I like mornings. This morning the dogs started their dog ritual a bit early. One of the little house dogs decides he wants out. Then the big outside dogs decide they want in. While that little dog is out, the other little dog gets in bed with us. Then the little dog wants in. Now the other little dog wants out. By this time, I am usually wide awake and might as well take my shower. After my shower, all dogs are ready for their morning treat. Then they want out again. It is like "Give a Mouse a Cookie."
Actually it was a pretty standard morning. My mind had already turned on and was running strong when the dogs decided to start the ritual. I often wonder if I woke them or did they wake me. Whatever! My mind clicked on - thinking about the school day. And why? It is all ready and no problems, but my mind decided to run through it. That may be the hardest thing about this teaching. I can deal with kids and such. I can deal with art. But there is something about teaching and being prepared that makes me work and think like I have not had to do in the past 20 years.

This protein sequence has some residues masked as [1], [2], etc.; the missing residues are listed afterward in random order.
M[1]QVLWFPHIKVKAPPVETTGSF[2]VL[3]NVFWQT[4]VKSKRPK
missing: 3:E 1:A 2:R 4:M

I remember when I stopped teaching when we moved to NM and opened up a restaurant. The food business is hard work, but the relief of the pressure of teaching was awesome. Everyday being responsible for classrooms full of willful teenagers is a lot of pressure. There is no saying, "Excuse me while I go to the bathroom...or make a phone call...or time out." I'm not I am aware of the responsibility until later. While at school, you just deal with things. Later, you realize the pressure. It's not that I can't deal with it or handle it; it is just that it has been a while since I had to do it.
When I saw the video-gone-viral of the officer tumping the student out of the desk and struggling to get her out of the room, I saw things totally differently than the public. I saw a teacher struggling for control of his classroom. I saw parents who have failed to teach their child respect for authority. I would want that kid gone - as in don't come back to my classroom or any other classroom at this school. But that won't happen. As a fellow teacher once said, "We are just toothless tigers in a zoo of wild animals. We can roar, but we have no power, and the other animals know it."